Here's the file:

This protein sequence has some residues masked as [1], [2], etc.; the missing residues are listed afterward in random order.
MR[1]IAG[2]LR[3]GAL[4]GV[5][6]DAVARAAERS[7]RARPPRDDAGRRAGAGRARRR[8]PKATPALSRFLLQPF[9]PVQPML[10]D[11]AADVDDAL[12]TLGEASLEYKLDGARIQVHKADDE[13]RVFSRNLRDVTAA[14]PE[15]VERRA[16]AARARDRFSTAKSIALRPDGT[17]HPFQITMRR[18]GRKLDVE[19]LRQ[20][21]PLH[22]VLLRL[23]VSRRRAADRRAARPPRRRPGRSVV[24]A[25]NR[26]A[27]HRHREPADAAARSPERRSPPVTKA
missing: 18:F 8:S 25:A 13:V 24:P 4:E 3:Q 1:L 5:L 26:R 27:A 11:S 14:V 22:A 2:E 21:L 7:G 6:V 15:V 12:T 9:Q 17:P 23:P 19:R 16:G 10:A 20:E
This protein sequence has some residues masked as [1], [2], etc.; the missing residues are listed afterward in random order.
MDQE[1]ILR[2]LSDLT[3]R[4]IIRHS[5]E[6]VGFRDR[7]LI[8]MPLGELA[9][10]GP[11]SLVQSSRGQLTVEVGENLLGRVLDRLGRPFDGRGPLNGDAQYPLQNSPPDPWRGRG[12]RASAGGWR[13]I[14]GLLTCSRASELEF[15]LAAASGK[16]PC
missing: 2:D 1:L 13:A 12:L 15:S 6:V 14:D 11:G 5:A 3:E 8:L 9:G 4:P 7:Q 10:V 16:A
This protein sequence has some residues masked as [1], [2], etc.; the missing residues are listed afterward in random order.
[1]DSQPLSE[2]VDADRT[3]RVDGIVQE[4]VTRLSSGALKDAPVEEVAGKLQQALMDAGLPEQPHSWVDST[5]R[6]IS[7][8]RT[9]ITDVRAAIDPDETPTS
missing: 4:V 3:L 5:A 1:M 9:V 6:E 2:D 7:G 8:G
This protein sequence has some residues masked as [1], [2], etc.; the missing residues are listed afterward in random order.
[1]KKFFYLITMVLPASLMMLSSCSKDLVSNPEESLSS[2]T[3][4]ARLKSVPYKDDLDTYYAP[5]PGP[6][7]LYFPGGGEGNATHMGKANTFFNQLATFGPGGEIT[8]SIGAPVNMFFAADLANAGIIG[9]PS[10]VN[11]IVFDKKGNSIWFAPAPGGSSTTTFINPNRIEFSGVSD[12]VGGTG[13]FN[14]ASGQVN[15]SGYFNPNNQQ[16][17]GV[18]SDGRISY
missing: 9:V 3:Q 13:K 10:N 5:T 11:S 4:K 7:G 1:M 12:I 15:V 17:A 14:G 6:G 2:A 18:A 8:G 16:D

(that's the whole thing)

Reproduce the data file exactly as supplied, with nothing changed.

This protein sequence has some residues masked as [1], [2], etc.; the missing residues are listed afterward in random order.
MR[1]IAG[2]LR[3]GAL[4]GV[5][6]DAVARAAERS[7]RARPPRDDAGRRAGAGRARRR[8]PKATPALSRFLLQPF[9]PVQPML[10]D[11]AADVDDAL[12]TLGEASLEYKLDGARIQVHKADDE[13]RVFSRNLRDVTAA[14]PE[15]VERRA[16]AARARDRFSTAKSIALRPDGT[17]HPFQITMRR[18]GRKLDVE[19]LRQ[20][21]PLH[22]VLLRL[23]VSRRRAADRRAARPPRRRPGRSVV[24]A[25]NR[26]A[27]HRHREPADAAARSPERRSPPVTKA
missing: 18:F 8:S 25:A 13:V 24:P 4:E 3:Q 1:L 5:L 26:R 27:A 11:S 14:V 22:A 2:E 21:L 7:G 6:V 15:V 12:T 9:Q 17:P 23:P 19:R 16:G 10:A 20:E
This protein sequence has some residues masked as [1], [2], etc.; the missing residues are listed afterward in random order.
MDQE[1]ILR[2]LSDLT[3]R[4]IIRHS[5]E[6]VGFRDR[7]LI[8]MPLGELA[9][10]GP[11]SLVQSSRGQLTVEVGENLLGRVLDRLGRPFDGRGPLNGDAQYPLQNSPPDPWRGRG[12]RASAGGWR[13]I[14]GLLTCSRASELEF[15]LAAASGK[16]PC
missing: 2:D 1:L 13:A 12:L 15:S 6:V 14:D 11:G 5:A 3:E 8:L 9:G 4:P 7:Q 10:V 16:A
This protein sequence has some residues masked as [1], [2], etc.; the missing residues are listed afterward in random order.
[1]DSQPLSE[2]VDADRT[3]RVDGIVQE[4]VTRLSSGALKDAPVEEVAGKLQQALMDAGLPEQPHSWVDST[5]R[6]IS[7][8]RT[9]ITDVRAAIDPDETPTS
missing: 4:V 3:L 5:A 1:M 9:V 6:E 2:D 7:G 8:G
This protein sequence has some residues masked as [1], [2], etc.; the missing residues are listed afterward in random order.
[1]KKFFYLITMVLPASLMMLSSCSKDLVSNPEESLSS[2]T[3][4]ARLKSVPYKDDLDTYYAP[5]PGP[6][7]LYFPGGGEGNATHMGKANTFFNQLATFGPGGEIT[8]SIGAPVNMFFAADLANAGIIG[9]PS[10]VN[11]IVFDKKGNSIWFAPAPGGSSTTTFINPNRIEFSGVSD[12]VGGTG[13]FN[14]ASGQVN[15]SGYFNPNNQQ[16][17]GV[18]SDGRISY
missing: 9:V 3:Q 13:K 10:N 5:T 11:S 4:K 7:G 1:M 12:I 15:V 17:A 14:G 6:G 2:A 18:A 8:G 16:D